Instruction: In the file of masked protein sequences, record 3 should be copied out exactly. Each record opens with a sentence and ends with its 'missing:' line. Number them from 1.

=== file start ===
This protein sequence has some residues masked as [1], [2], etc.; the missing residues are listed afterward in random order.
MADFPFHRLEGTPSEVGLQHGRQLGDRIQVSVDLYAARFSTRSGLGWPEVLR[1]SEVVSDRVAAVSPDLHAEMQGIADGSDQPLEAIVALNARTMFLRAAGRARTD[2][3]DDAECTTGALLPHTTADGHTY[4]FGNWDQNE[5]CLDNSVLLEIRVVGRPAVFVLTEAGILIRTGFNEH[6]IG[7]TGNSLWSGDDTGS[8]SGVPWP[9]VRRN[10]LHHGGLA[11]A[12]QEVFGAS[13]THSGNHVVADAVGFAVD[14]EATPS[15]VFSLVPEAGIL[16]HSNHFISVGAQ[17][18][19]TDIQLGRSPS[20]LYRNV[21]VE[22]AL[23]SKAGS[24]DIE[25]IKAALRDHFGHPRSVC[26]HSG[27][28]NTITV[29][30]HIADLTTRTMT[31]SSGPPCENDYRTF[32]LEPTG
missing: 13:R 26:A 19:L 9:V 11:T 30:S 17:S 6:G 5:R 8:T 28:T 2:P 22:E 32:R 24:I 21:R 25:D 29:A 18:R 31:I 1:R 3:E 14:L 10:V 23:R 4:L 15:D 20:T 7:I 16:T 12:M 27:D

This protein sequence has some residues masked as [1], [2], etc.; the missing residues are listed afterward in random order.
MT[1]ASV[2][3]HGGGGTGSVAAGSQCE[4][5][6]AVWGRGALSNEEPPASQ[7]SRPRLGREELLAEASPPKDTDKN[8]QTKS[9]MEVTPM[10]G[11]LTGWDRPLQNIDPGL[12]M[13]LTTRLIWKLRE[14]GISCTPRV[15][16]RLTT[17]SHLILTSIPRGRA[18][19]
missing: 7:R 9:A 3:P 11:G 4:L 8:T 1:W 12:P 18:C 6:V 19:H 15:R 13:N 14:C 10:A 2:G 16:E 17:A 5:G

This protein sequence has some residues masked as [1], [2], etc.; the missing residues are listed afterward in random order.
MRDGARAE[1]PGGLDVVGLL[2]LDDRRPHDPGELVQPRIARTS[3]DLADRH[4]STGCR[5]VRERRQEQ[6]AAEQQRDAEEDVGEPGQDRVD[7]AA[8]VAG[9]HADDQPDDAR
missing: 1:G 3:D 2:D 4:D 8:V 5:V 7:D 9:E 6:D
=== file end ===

This protein sequence has some residues masked as [1], [2], etc.; the missing residues are listed afterward in random order.
MRDGARAE[1]PGGLDVVGLL[2]LDDRRPHDPGELVQPRIARTS[3]DLADRH[4]STGCR[5]VRERRQEQ[6]AAEQQRDAEEDVGEPGQDRVD[7]AA[8]VAG[9]HADDQPDDAR
missing: 1:G 3:D 2:D 4:D 8:V 5:V 7:D 9:E 6:D